Dan Goldman/Staff Photographer

Green Party Candidate for Philadelphia Sheriff Cheri Honkala spoke at 200 Church before a group of approximately 50 students on Monday night. She discussed her background as a protester as well as her hopes for the Green Party.

“[In] the neighborhood that I work and live in, welfare used to be the source of income and now drugs are the number one source of income,” Honkala said. “Every day life is like living and working in an emergency hospital and that’s not the type of world I want my children to grow up and live in.”

As a formerly homeless single mother, Honkala said that she believed it necessary to act against the widespread poverty present in America. She has worked for 25 years as both a protester and protest organizer to combat this problem. Honkala has been involved in several major protests and has been arrested over 200 times, while also founding the Kensington Welfare Rights Union and writing a “take-over handbook” for protesters.

During the lecture, Honkala spoke at length about several protests she was involved in, particularly a protest in Harrisburg, PA. In 1996, she helped lead 60 families on a seven-day march from Philadelphia to Harrisburg, where they demanded to speak with then-Governor Tom Ridge about the problem of homelessness within Pennsylvania.

“We thought after seven days of marching and all this press, the governor would sent out a representative to talk to us, but the governor didn’t send anybody out,” Honkala said. “So we all stood in front of the governor’s mansion and they didn’t even send out the janitor. So we grabbed our shoes and we hurled them on the lawn of the governor’s mansion.”

Honkala went on to describe how afterward, she and her fellow protesters proceeded to camp out in the Harrisburg Capitol rotunda for several days. Honkala also mentioned several other protests she had been involved in, including protests at both the 2000 and 2008 Republican National Conventions.

Despite her history of civil disobedience and condemnation of politicians, Honkala was still dedicated to running for office as a member of the Green Party. On Feb. 17, she announced her decision to run in an effort to help the growing homeless population in Philadelphia.

“I am running because every seven seconds in this country a family is going into foreclosure and this next year over a million families will lose their homes,” Honkala said. “I knew that something had to be done, that it wasn’t going to happen by the banks modifying loans and I knew that it wasn’t going to happen in the halls of congress.”

Honkala is running as the “people’s sheriff” and has vowed to represent the people of Philadelphia in a way she feels that previous sheriffs have failed. If elected, she plans to address the foreclosure issue in Philadelphia by not enforcing evictions and helping residents remain in their homes.

“I will not engage in the business of selling homes to developers and speculators and the banks,” Honkala said. “What I will do is basically turn the sheriff’s office into a drop in center to resolve problems. I intend to focus on ensuring those families remain in their homes and that we do something about the 40,000 vacant properties in Philadelphia.”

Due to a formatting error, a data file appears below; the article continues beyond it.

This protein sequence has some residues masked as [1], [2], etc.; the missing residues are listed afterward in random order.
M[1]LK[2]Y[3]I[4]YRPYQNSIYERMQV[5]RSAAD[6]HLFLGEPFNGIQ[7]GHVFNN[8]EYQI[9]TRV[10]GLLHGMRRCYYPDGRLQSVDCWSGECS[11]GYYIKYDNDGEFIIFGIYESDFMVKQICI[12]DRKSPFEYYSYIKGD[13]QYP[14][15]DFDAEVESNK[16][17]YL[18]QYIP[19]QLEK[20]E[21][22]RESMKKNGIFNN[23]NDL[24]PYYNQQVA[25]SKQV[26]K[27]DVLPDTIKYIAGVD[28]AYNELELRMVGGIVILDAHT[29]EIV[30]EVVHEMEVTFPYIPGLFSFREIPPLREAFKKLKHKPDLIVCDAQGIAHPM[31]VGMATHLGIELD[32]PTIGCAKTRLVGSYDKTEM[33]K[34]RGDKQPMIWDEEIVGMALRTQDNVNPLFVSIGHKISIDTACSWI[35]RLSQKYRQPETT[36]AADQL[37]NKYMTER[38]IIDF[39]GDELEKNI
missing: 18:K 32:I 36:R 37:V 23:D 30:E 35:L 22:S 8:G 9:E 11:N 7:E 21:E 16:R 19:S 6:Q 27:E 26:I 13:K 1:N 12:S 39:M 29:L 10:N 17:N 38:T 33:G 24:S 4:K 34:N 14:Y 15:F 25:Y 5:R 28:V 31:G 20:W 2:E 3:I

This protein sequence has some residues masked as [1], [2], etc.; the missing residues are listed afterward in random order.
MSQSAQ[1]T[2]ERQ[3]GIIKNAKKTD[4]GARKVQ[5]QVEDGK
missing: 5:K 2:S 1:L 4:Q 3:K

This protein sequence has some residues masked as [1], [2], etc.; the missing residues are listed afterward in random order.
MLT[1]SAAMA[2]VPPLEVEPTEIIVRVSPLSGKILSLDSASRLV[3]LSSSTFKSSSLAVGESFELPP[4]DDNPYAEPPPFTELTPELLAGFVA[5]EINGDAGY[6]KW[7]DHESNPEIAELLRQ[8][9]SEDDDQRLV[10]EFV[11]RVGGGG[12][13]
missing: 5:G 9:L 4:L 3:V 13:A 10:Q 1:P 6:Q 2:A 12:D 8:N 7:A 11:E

Given that she is running as a third party candidate in a two party system, many people might be skeptical about Honkala’s chances. Despite this, she believes she has a good chance at winning.

“I think I have a wonderful shot [at winning],” Honkala said. “This is a different time in history and people are pretty fed up and tired about what’s happening. People are not happy with what’s happening in this country. I think this is a great time for independents to run and redefine the agenda for our country.”

Many members of the Green Party have been extremely enthusiastic about Honkala’s decision to run for office. Two Green Party Officials also attended her lecture.

“This is part of a national campaign,” said Connecticut Representative of the Green Party National Committee Tim McKee. “She’s been receiving attention and donations from all over the country. There’s a lot of frustration and a lot of people looking for changes and new candidates, so we hope that the people can find some enthusiasm for what she’s talking about and get involved or donate.”

The lecture also marked the founding of the Wesleyan College Greens by Ross Levin ’15, who volunteered on Honkala’s campaign this summer and organized the lecture. At the lecture, over 35 students expressed interest in joining the group.

“I thought it was a really good [lecture],” said Sophie Massey ’15. “I definitely want to learn more about the Green Party. I definitely think it changed my views.”

Some students who attended the lecture drew connections between Honkala’s experiences and the ongoing Occupy Wall Street protest.

“I thought that she made a really good point about how, as people are occupying financial districts across the country, there are also thousands of people struggling simply to occupy their homes under the threat of eviction,” said Jeremy Keim-Shenk ’12.

Levin was pleased with Honkala’s lecture and the unique views she represents.

“I thought it went really well and I was happy with the turnout,” Levin said. “It was not the best speech I’ve ever heard Cheri give, but I was happy that she could come in and explain who she was and give this different perspective than I think is typically seen on campus.”

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